Had the Malibu Canyon-Whitnall Freeway been constructed it's approach from I-5 south would have likely been a split junction with CA 170/Hollywood Freeway.  One can almost imagine CA 64 been co-signed with CA 170 at an Exit from I-5 south.





Comments

Popular posts from this blog

California State Route 232

This past month I drove the entirety of California State Route 232 in Ventura County. CA 232 is an approximately 4 miles State Highway aligned on Vineland Avenye which begins near Saticoy at CA 118 and traverses southwest to US Route 101 in Oxnard.  The alignment of CA 232 was first adopted into the State Highway System in 1933 as Legislative Route Number 154 according to CAhighways.org. CAhighways.org on LRN 154 As originally defined LRN 154 was aligned from LRN 9 (future CA 118) southwest to LRN 2/US 101 in El Rio.  This configuration of LRN 154 between CA 118/LRN 9 and US 101/LRN 2 can be seen on the 1935 California Division of Highways Map of Ventura County. 1935 Ventura County Highway Map According to CAhighways.org the route of LRN 154 was extended west from US 101/LRN 2 to US 101A/LRN 60 in 1951.  Unfortunately State Highway Maps do not show this extension due to it being extremely small. During the 1964 State Highway Renumbering LRN 154 was assigned CA 232.  Of n

Former US Route 50 and the South Lincoln Highway from Folsom east to Placerville

The corridor of Folsom of Sacramento County east to Placerville of El Dorado County has been a long established corridor of overland travel dating back to the California Gold Rush.  The Folsom-Placerville corridor was once part of the path of the Lake Tahoe Wagon Road which became the first California State Highway and later the South Lincoln Highway.  In time the South Lincoln Highway's surface alignment was inherited by US Route 50.  The Folsom-Placerville corridor also includes the communities of; Clarksville, Shingle Springs and El Dorado. Part 1; the history of the Lake Tahoe Wagon Road, South Lincoln Highway and US Route 50 through Folsom-Placerville Folsom is located on the American River/Lake Natoma of eastern Sacramento County.  That lands now occupied by the City of Folsom were part of Rancho Rio de los Americanos prior to the finding of gold at Sutter's Mill during 1848.  During the California Gold Rush the lands of Rancho Rio de los Americanos were purchased by Jose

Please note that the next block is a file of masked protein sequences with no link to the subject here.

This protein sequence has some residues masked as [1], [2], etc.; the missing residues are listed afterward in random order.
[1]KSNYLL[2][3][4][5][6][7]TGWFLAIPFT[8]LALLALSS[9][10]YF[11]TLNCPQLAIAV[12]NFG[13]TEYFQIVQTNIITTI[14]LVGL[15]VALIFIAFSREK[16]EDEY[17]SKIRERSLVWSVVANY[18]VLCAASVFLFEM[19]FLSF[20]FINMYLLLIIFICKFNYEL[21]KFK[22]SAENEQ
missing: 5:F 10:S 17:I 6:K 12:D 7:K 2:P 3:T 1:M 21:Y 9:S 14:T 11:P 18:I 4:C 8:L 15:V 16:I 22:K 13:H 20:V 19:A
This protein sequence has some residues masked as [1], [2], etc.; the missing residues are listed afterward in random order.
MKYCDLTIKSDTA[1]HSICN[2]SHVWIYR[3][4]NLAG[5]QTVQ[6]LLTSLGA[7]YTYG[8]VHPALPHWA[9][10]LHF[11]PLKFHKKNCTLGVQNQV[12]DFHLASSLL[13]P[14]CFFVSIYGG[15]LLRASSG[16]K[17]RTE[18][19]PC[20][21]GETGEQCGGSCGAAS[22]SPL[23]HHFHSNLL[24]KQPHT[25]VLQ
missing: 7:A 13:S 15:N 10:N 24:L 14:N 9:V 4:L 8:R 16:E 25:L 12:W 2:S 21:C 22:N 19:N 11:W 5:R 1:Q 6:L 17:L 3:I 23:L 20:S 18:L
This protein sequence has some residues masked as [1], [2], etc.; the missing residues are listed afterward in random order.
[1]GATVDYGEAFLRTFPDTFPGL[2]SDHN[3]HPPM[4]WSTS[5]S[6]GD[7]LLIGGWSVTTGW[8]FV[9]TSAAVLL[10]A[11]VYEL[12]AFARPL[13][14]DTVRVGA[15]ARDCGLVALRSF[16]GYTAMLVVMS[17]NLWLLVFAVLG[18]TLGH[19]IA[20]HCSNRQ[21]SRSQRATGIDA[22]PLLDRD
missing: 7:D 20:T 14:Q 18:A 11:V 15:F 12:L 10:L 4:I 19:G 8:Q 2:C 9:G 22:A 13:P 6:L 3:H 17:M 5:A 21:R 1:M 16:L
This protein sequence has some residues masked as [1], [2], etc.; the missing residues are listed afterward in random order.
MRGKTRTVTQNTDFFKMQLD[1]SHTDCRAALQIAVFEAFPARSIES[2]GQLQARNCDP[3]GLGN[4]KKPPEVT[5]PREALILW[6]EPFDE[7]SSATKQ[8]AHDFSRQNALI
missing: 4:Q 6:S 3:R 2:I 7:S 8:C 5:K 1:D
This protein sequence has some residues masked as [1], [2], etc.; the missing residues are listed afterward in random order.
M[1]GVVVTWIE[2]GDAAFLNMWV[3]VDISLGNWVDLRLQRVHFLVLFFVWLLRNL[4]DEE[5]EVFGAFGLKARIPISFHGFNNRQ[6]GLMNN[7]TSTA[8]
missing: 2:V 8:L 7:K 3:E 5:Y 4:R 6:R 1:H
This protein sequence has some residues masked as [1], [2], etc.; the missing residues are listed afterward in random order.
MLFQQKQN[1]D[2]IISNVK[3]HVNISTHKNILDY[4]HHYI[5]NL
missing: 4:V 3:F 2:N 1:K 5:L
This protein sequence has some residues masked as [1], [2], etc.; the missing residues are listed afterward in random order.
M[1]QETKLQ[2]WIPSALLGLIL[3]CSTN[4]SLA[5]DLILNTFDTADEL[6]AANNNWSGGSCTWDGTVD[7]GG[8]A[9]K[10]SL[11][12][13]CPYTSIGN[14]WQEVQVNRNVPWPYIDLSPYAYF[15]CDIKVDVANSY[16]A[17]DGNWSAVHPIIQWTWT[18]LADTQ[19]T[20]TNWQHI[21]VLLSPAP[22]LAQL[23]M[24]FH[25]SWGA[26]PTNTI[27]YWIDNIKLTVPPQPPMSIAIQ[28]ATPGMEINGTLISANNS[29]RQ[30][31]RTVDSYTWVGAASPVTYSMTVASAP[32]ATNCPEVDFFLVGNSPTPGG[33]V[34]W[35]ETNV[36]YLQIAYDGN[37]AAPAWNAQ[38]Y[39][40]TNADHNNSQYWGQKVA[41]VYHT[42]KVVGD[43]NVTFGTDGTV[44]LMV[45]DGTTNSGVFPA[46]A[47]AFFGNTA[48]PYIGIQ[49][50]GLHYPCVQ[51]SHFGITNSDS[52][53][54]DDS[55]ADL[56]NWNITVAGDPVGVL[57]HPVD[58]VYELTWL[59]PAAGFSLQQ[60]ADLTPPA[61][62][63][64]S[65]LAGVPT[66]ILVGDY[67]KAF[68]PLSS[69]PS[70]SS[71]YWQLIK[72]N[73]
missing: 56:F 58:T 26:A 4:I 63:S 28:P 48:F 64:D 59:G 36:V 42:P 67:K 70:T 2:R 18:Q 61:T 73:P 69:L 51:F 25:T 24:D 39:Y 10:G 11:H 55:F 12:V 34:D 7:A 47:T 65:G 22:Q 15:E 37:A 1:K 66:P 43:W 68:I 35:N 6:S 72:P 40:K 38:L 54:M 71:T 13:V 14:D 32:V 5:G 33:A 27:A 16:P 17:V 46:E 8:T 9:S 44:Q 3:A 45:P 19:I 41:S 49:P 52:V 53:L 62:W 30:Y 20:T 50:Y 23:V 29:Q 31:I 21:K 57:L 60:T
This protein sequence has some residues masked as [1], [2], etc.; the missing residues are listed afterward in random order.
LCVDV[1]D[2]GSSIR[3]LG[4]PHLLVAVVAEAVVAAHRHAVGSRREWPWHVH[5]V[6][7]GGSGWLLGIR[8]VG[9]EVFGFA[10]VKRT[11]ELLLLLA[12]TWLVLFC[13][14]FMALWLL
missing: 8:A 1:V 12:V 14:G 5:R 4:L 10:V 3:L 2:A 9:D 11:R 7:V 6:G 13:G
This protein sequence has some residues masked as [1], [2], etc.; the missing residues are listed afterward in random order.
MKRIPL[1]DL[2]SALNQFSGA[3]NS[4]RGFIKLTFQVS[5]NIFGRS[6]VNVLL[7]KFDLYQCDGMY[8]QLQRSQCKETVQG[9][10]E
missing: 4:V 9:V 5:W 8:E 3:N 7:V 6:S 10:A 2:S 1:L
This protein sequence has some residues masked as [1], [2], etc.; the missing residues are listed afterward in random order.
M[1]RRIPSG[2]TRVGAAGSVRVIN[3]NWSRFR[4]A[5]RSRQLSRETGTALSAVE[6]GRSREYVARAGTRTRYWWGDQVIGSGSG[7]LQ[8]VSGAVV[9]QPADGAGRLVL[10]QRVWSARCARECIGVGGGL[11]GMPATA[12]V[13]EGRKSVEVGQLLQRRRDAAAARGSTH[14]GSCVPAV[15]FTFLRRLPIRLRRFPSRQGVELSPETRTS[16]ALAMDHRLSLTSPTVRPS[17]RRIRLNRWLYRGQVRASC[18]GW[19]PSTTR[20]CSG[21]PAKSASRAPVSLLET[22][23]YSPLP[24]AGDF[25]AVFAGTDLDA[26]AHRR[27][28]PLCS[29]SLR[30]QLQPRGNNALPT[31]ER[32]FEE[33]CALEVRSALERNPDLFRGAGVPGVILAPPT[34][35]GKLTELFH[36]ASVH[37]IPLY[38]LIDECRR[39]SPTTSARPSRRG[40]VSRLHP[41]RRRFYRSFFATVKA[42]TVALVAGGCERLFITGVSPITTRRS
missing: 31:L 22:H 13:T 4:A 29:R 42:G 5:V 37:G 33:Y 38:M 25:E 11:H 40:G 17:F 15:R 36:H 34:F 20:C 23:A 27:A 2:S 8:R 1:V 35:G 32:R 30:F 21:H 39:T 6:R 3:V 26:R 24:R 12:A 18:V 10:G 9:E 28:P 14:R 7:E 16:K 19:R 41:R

US Route 101 through Gaviota Pass

US Route 101 in the Santa Ynez Mountains of Santa Barbra County, California passes through Gaviota Pass.  Gaviota Pass is most well known for being part of El Camino Real and the namesake Gaviota Tunnel which opened during 1953.  Since 1964 Gaviota Pass and US Route 101 have also carried a multiplex of California State Route 1.   Part 1; the history of the Gaviota Pass corridor Gaviota Pass is historic path of travel through the Santa Ynez Mountains of Santa Barbra County.  Gavoita Pass was a known route through the Santa Ynez Mountains which was utilized by the Chumash tribes before the arrival of Europeans.  Gaviota Pass was first explored by Spanish during the 1769 Portola Expedition of Las Californias.  The Portola Expedition opted to follow the coastline northward fearing that the established Chumash path through Gaviota Pass was too narrow to traverse.  In time Gaviota Pass became a favored established path of Spanish travel which bypassed the hazardous coastline as part of El C